Club Zero, the Black Comedy About a Teen Cult Who Don’t Eat

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Club Zero, 2023
Club Zero, 2023(Film still)

Jessica Hausner’s new film Club Zero – which premiered at Cannes yesterday – is a darkly comic take on wellness, privilege, and eating disorders

The premise for Jessica Hausner’s new film Club Zero is as simple as it is audacious. At an international boarding school whose world hovers just outside of our own, nutritional guru Miss Novak (Mia Wasikowska) starts a new class instructing kids in the wonders of so-called ‘conscious eating’. Before long they’re under her spell, and she leads them down some dark avenues of illogic before letting slip the existence of ‘Club Zero’, an alleged secret society of people who eat nothing at all – and lead miraculously long, cancer-free lives.

It’s one of those ideas, Buñuelian in its ingenuity, that is so wild you just hope the director doesn’t get in the way of it, and thankfully Hausner, who has proved herself a dab hand at quietly subversive sci-fi (Little Joe) and period drama (Amour Fou) before, keeps the focus sharp throughout.

Novak is the kind of wellness ghoul we’re accustomed to seeing more and more of these days, a Goop-adjacent fanatic who does a lucrative sideline in ‘fasting teas’ that she offloads on to the principal (Sidse Babett Knudsen, sporting a fabulous wardrobe). She is hired on a nod from the parents’ board, with one faux-solicitous dad in particular taking credit for securing her services. “It’s so important we teach our kids to reduce consumption,” he says, before the camera zooms out to reveal a vast, minimalist home stuffed with expensive objets d’art, lawn sprinklers pumping away outside.

Among the questions Hausner poses with her film is, why are the wealthy so credulous when it comes to this kind of stuff? Is it a sort of subliminal self-flagellation, an act of ritual atonement for the insanely privileged? Or is it these kids are merely, as one initially sceptical student observes, that they are all desperate “to be seen”? In one eerie monologue, one of Miss Novak’s most zealous disciples, Elsa (Ksenia Devriendt), claims she could will her own mother’s death from cancer if she wished it, a blackly comic nod to the nauseating trend among the rich and famous to talk up the power of ‘manifesting’.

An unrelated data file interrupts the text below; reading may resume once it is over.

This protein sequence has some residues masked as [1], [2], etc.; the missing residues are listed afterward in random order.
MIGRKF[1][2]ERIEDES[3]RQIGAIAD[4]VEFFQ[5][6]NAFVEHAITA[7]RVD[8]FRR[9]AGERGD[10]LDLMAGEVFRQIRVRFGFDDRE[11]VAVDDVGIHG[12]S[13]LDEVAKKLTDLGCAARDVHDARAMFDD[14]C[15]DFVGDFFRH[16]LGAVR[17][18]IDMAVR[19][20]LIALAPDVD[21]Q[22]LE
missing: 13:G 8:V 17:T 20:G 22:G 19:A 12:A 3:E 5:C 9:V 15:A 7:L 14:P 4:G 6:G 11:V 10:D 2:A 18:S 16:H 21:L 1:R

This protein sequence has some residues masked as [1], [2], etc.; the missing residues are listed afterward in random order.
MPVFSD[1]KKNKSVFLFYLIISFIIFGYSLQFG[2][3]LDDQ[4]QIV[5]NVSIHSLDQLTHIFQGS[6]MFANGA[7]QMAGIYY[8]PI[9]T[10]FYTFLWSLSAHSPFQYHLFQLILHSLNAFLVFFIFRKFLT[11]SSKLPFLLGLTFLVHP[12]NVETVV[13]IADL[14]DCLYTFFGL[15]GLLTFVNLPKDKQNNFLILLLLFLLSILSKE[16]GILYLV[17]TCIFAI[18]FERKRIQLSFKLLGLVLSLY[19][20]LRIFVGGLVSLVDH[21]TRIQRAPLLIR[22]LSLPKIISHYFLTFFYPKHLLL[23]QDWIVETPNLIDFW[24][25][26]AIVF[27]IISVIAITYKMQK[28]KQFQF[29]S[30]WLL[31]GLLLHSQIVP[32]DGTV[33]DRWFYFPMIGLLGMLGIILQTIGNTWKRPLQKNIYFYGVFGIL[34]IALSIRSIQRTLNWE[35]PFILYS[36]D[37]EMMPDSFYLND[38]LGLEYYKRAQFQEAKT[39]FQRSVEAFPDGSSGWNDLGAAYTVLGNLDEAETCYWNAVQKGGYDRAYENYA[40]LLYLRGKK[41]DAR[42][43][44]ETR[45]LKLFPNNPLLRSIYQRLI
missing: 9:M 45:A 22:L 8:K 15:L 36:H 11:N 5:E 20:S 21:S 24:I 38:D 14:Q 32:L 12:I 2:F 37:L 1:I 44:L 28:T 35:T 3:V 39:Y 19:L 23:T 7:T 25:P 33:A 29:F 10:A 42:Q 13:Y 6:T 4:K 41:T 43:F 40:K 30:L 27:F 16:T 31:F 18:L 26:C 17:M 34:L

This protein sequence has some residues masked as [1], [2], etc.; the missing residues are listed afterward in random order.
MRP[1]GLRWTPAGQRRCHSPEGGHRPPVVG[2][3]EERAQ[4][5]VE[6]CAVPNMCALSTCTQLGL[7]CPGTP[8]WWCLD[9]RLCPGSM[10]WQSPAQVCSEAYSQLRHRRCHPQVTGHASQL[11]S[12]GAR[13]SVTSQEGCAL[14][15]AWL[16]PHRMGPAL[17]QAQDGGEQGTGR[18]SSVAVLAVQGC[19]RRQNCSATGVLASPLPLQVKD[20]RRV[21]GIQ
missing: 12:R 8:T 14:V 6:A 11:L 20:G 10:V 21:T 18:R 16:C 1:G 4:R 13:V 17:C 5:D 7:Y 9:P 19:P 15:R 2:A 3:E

For a while, I wondered if the film would struggle to get out from under its central conceit, and some of the characters felt a little undercooked: scholarship student Ben, an outsider in the group due to his modest family background, could have been further developed to explore the ways in which the ethics of consumption interact with class. And Miss Novak herself is so robotic I did wonder how she was able to win over her flock so easily – a problem, in a film that needs a charismatic force at its centre.

But Hausner keeps the satire layered in ways that, say, last year’s Palme d’Or winner Triangle of Sadness wasn’t. (It will be interesting to see what that film’s director – and this year's head judge – Ruben Östlund makes of Club Zero.) There is something in the idea, too, that resonates beyond its basic shock value. Miss Novak claims to be part of Club Zero already, which means that she is eating in secret – which means she has a private, self-hating side to go with her pious public persona, a trait that rings true to our social media-obsessed moment. (The kids in the film are curiously offline, for the most part.)

At its heart, Club Zero may be a cautionary tale on the dangers of a society that puts its faith in quack cures and pseudoscience. It’s the question of faith that Hausner returns to at the end of the film, as she devises an audacious finale for this scabrous black comedy, a stick of dynamite handled with care.